Greece’s Alpha Bank said on Tuesday it will acquire full ownership of loan servicing company Cepal as part of plans to speed up offloading 10 billion euros ($11.2 billion) of bad debt to clean up its balance sheet.
Greece’s fourth largest lender, which owns 40 percent of Cepal, said it will buy the remaining 60 percent from Centerbridge in July. It then plans to sell all of Cepal to international investors, with a view to creating the largest independent loan servicing company in the Greek market, it said.
Loan servicing companies collect payments on a loan and provide other services related to maintaining loans.
Alpha’s bad loan portfolio that it wants to offload, known as Galaxy, consists of retail loans worth 7.6 billion euros plus loans to medium-sized and large corporate clients worth 3 billion euros.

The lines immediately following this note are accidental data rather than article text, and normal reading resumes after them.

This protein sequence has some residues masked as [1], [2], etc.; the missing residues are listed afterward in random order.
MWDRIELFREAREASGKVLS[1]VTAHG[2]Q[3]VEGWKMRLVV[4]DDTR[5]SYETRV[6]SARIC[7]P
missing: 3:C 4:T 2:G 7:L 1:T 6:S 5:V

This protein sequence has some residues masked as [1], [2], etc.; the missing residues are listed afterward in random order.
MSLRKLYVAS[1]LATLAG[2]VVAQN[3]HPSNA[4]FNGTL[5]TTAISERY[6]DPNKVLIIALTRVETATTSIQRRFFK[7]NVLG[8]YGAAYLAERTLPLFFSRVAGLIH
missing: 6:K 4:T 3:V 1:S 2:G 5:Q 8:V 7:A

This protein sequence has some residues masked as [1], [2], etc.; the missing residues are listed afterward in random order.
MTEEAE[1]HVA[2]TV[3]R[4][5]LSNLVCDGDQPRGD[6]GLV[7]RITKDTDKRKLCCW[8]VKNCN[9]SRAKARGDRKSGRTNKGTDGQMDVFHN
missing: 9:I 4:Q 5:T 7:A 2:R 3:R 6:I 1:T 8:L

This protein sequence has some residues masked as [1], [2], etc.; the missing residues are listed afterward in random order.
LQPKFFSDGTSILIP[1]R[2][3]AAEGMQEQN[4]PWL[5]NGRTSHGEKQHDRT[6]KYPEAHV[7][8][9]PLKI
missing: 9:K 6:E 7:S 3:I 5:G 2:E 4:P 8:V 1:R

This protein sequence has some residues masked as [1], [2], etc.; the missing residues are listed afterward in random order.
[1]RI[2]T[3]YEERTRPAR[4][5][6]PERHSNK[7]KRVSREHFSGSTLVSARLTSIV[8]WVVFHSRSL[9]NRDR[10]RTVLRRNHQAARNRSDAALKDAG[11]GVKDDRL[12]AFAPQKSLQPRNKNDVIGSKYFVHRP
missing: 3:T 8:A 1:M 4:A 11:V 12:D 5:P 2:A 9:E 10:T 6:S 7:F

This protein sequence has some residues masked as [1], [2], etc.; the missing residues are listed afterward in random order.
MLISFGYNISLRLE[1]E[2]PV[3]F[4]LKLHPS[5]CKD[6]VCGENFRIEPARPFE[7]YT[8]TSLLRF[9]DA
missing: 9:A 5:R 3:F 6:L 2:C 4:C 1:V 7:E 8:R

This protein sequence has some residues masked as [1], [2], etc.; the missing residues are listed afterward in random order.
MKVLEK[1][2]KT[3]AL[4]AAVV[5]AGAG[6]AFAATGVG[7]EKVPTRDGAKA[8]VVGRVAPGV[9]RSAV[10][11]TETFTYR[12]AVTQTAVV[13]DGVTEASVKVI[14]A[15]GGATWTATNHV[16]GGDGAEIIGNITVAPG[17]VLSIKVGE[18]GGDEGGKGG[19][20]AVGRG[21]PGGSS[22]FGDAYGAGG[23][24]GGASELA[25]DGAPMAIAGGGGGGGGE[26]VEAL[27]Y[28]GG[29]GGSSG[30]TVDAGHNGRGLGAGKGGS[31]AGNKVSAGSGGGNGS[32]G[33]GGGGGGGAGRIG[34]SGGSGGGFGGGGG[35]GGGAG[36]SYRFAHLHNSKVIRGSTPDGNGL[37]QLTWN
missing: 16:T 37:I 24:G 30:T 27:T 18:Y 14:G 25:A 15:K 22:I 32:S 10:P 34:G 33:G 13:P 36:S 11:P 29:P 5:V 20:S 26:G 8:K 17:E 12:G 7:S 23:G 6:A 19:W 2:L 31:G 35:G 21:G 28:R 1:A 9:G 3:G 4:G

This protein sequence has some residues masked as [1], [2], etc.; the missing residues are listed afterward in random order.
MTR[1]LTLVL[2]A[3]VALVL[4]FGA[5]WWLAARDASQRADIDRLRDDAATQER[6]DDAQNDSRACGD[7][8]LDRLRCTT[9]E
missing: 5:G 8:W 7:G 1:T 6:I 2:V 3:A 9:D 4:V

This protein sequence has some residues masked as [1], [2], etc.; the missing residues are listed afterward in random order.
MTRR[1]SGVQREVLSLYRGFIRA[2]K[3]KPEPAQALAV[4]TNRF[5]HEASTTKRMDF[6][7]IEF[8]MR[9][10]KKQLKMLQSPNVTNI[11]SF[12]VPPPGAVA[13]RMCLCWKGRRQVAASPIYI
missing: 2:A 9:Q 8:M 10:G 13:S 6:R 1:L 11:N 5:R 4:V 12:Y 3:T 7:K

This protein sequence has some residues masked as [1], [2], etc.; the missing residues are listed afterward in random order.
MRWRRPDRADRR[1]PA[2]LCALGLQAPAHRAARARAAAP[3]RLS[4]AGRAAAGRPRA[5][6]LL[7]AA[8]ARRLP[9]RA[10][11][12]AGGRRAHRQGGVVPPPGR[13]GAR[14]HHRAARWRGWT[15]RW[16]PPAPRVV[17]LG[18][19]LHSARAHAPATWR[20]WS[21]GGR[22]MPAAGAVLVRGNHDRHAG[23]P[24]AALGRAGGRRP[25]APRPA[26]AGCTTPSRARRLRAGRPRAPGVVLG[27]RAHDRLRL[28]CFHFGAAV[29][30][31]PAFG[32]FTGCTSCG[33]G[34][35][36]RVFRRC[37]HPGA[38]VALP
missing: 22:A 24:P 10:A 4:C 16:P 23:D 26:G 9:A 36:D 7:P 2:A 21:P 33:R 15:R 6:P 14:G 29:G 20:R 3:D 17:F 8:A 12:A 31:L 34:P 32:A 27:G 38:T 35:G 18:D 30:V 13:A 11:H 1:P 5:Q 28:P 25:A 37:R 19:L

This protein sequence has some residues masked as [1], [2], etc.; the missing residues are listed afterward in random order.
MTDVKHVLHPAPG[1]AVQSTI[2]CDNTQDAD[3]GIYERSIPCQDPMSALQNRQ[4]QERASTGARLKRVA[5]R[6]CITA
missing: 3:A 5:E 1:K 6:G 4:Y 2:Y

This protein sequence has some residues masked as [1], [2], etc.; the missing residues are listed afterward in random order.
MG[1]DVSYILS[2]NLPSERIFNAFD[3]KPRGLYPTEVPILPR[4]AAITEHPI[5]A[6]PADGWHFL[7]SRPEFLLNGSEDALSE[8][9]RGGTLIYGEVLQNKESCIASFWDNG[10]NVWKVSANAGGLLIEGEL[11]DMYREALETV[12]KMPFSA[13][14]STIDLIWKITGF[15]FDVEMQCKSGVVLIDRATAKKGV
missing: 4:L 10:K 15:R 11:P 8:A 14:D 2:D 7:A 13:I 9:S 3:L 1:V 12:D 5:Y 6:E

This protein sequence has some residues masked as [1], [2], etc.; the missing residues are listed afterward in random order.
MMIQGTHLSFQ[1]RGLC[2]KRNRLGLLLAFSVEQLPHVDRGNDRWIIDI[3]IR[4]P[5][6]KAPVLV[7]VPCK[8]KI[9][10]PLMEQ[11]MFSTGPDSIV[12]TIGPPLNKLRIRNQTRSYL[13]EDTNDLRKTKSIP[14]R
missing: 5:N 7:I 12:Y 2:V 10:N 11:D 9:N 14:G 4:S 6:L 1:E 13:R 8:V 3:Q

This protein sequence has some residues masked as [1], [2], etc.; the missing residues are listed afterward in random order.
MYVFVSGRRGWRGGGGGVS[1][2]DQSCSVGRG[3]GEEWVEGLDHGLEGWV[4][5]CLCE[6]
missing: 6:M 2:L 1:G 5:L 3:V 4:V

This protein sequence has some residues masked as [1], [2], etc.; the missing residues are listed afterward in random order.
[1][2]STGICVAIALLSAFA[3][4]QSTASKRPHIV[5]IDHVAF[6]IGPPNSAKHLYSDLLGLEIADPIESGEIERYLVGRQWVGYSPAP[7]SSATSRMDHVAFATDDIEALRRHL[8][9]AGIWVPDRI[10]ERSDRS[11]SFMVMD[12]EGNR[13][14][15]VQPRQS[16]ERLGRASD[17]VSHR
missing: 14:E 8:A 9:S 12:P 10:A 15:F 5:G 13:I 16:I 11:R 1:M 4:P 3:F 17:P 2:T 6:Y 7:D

Offloading the Galaxy portfolio is a key pillar of Alpha’s strategy to improve asset quality and restore profitability.
The bank is already in talks with at least five U.S. investment firms including Cerberus and PIMCO in a fresh attempt to offload it.
Alpha launched the offloading of Galaxy, including the sale of Cepal, early this year but halted negotiations as the coronavirus crisis struck. Apart from Galaxy, Alpha has about another 8 billion euros of bad debt in Greece.
The sale of Galaxy will involve a securitisation.
Alpha said Richard Langstaff, Cepal’s founder and chief executive will step down effective July 1. Theodore Athanassopoulos, currently Alpha Bank’s executive general manager in charge of wholesale non-performing exposures (NPEs), will become Cepal’s new CEO.
Artemis Theodoridis, currently Alpha Bank’s general manager for NPE management and Treasury, will become Cepal’s executive chairman.